Dr. Elaine Waters, Bradenton physician, loses 17-year battle with cancer

Dr. Elaine Waters | 1953-2014

rdymond@bradenton.comJune 14, 2014 

BRADENTON -- Bradenton's Dr. Elaine Waters had a short list she was going to check off before she died and nothing, not even the breast cancer rapidly deteriorating her organs, was going to stop her, her family said.

Waters, 60, a pediatrician and allergist who practiced in Bradenton from 1985 to 2010, died surrounded by family in her West Bradenton home at 12:04 a.m. Thursday.

But before taking her last breath, she accomplished a few final "Must Do's," said her husband, Leonard Waters.

Dr. Waters saw her 25-year-old daughter, Jennifer, graduate from dental school at the University of Florida in Gainesville on May 16.

On Mother's Day, May 11, she went parasailing with both her daughters, including Jennifer and Amy Waters, 23, who is in medical school at the University of Miami.

"This woman had a zest for life like no other," Leonard Waters said of his wife. "She couldn't be stopped."

He and his children, including Jennifer and Amy and son, David, 29, of Orlando, gathered at the family home Friday to honor Dr. Waters by remembering her personality and passions.

"She was amazing," Amy Waters said. "She just had this warmth and this way of touching the lives of everyone who walked into hers. You could see they would walk away with the same smile she would greet them with. She was always so happy. Instead of dwelling on her illness and asking, 'Why me?' she said, 'This is my journey' and she accepted all the challenges and left a path for us to follow."

Leonard Waters met his wife when he saw her jogging at the University of Massachusetts. He still keeps the sneakers she was wearing that day. It was love at first sight, he said. After they married, he became "Mr. Mom," and Dr. Waters was the family bread winner.

While Dr. Waters saw patients, Leonard Waters took the kids to soccer, did the laundry and did the home chores.

She wasn't Betty Crocker, but Dr. Waters made "great chicken soup," her family said.

"Mom was the soft one," Jennifer Waters said. "If dad wouldn't give us something, we approached mom. She was the softie who yielded."

"She was so warm and bubbly," she added. "She had a way of cheering you up. She enjoyed when other people were happy. She was a perfect role model and didn't even have to try."

Dr. Waters was a 17-year cancer survivor, Leonard Waters said of his wife, who was diagnosed with breast cancer in 1997, decided to have both her breasts removed and underwent radiation and a stem cell replacement, all of which kept her cancer in remission for 12 years until in returned in her bones and liver in 2005.

"Newbies to cancer would be directed to call her," Leonard Waters said, referring to his wife's willingness to council others. "She was a rock for so many others. She took it and she fought. She fought because she had so much to live for with three beautiful children."

Dr. Waters' son, David, four years ago presented her with her first and only grandchild, Jonah, who has her smile, family said,

David Waters said his mother taught him how to be a great parent.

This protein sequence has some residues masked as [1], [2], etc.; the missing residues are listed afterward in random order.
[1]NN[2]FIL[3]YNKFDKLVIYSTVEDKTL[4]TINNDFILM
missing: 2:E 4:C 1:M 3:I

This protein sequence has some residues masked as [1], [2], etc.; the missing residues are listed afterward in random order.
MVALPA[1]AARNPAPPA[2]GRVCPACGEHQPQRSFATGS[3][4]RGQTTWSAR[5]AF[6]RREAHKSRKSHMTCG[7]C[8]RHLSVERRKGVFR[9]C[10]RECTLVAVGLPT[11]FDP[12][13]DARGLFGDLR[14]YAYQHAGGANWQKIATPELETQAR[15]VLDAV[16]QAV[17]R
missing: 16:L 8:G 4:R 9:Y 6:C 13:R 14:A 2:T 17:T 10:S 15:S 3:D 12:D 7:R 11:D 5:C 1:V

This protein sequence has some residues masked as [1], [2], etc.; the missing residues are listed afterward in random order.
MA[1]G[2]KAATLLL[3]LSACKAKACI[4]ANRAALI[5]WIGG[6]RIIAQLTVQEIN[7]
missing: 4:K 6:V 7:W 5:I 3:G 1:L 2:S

"Love first," David Waters said. "Let everything else be second, starting with reading books."

Recently, at Disney World, Jonah asked for a wand that lights up. David Waters immediately thought of his mom and that she wouldn't say, "It's not worth the money."

"She would say, 'If the child wants it, let's get that toy, let's go on that ride,' '' David Waters said. "I must get that from her. She always said, 'Don't sweat the small stuff.' ''

"Mom read novels," Jennifer Waters said. "She was in a book club. She loved doing the daily crossword puzzle. She loved walks. She was in a cancer support group, and she was offering advice to newly diagnosed patients. She was still on the phone encouraging others while she, herself, was in her last days."

The family remembered Dr. Susan Minton of the H. Lee Moffitt Cancer Center & Research Institute in Tampa, where Dr. Waters received all of her treatment.

"Moffitt kept Elaine alive for 17 years," Leonard Waters said. "My wife knew what was happening inside her body, yet her fortitude outweighed the cancer, which is awe-inspiring."

Amy Waters often gave her mother "homework assignments" to do nice things for herself.

"It was so natural for her to think of others and not herself," Amy Waters said.

Leonard Waters had the last word.

"She was my lover, my companion, my soul mate and my best friend. I will miss her dearly. She didn't drink or smoke. She walked every day. We need a cure for this damn disease,"

Dr. Waters' funeral service is 2 p.m. Sunday, June 15, at Temple Beth Shalom , 1050 S. Tuttle Ave., Sarasota.

Richard Dymond, Herald reporter, can be reached at 941-745-7072 or contact him via Twitter @RichardDymond.

Bradenton Herald is pleased to provide this opportunity to share information, experiences and observations about what's in the news. Some of the comments may be reprinted elsewhere in the site or in the newspaper. We encourage lively, open debate on the issues of the day, and ask that you refrain from profanity, hate speech, personal comments and remarks that are off point. Thank you for taking the time to offer your thoughts.

Commenting FAQs | Terms of Service